“And it further maddened him to think of the sufferings he had brought upon himself for the love of this woman. At last all thoughts became merged in the one thought of how he could find the means to drag her down from her position, how to strip her of all those things which she prized more than love, or honor, or even the lives of those who might be called her victims.”

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“And he succeeded! For spirits have more powers than mortals dream of. Step-by-step he saw her come down from her proud position; first losing wealth, then honor, stripped of every disguise she had worn, and known at last for what she was; a vile temptress who played with men’s souls as one plays with dice, careless of how many hearts she broke, how many lives she ruined, careless alike of her husband’s honor and even her own fair reputation so long as she could hide her intrigues from the eyes of the world and, all the while, rise a step higher in wealth and power upon the body of each new victim.”

“And even in his darkness and misery, Benedetto was comforted to think it was his hands that were dragging her down and tearing the mask from her beauty and worldliness. She wondered how it was that so many events all tended to one end, her ruin. How it was that her most carefully laid schemes were thwarted, her most jealously guarded secrets found out and held up to the light of day. She began at last to tremble at what each day might bring forth. It was as though some unseen agency, whose toils she could not escape, was at work to crush her.”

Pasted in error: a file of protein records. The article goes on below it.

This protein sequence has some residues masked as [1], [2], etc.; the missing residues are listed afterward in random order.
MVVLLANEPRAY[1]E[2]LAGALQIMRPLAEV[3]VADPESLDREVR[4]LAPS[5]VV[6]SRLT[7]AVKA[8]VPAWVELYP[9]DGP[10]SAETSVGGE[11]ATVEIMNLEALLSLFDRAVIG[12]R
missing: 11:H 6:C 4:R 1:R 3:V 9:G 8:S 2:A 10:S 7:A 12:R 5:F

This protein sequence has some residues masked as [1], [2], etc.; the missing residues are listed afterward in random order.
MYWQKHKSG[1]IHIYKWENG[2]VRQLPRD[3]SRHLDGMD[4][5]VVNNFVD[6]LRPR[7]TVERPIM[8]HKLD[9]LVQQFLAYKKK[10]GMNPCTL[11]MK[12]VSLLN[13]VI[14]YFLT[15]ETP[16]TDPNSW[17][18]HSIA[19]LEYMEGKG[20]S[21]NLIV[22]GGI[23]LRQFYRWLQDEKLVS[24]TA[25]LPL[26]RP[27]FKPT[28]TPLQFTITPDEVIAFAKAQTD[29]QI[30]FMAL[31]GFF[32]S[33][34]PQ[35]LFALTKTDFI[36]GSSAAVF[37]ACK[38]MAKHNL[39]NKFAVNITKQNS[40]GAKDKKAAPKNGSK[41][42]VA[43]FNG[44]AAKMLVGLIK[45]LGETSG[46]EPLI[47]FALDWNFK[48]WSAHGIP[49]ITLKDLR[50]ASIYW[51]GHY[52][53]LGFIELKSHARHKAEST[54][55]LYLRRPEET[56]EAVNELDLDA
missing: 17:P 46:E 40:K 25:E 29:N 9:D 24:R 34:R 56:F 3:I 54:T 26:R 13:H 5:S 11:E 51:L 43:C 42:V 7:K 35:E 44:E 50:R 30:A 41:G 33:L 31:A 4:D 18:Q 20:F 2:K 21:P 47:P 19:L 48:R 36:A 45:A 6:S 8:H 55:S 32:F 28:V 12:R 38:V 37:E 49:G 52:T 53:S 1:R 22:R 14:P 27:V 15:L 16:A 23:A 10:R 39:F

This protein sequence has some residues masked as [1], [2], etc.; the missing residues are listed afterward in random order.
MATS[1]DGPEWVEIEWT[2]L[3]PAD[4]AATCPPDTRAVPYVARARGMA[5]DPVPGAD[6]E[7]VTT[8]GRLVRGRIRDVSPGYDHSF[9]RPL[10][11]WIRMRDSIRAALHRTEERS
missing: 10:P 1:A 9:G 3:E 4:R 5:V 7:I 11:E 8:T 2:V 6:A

“Then she thought of Benedetto and his last threats that if she drove him to despair he would send himself to Hell and drag her with him. She once had considered he might murder her perhaps but when she heard he had shot himself and was dead, she felt relieved and soon forgot him. And now, here she was always thinking of him! She could not get away from the obtrusive thought and she began to shudder with fear lest he should rise from his grave and haunt her.”

“And all the time there stood Benedetto’s spirit beside her, whispering in her ears and telling her that this was his revenge come to him at last. He whispered to her of the past and of that love that had seemed so sweet and that had turned to bitter burning hatred, consuming him as with the fire of Hell whose flames should scorch her soul also and drive her to a despair as great as his. And her mind felt this haunting presence even while her bodily eyes could see nothing. In vain she fled to society, to all places where there were crowds of men and women, in order to escape. Yet still, the haunting presence was with her everywhere. Day by day it grew more distinct, more real, a something from which there was no escape.”

“At last one evening in the dim grey of twilight she saw him, with his wild menacing eyes, his fierce passionate hate expressing itself in every line of his face, in every gesture of his form. The shock was too much for her overwrought nerves and she fell dead upon the floor. Benedetto then knew that he had succeeded and had killed her, and that from henceforth the brand of Cain was stamped upon his brow.”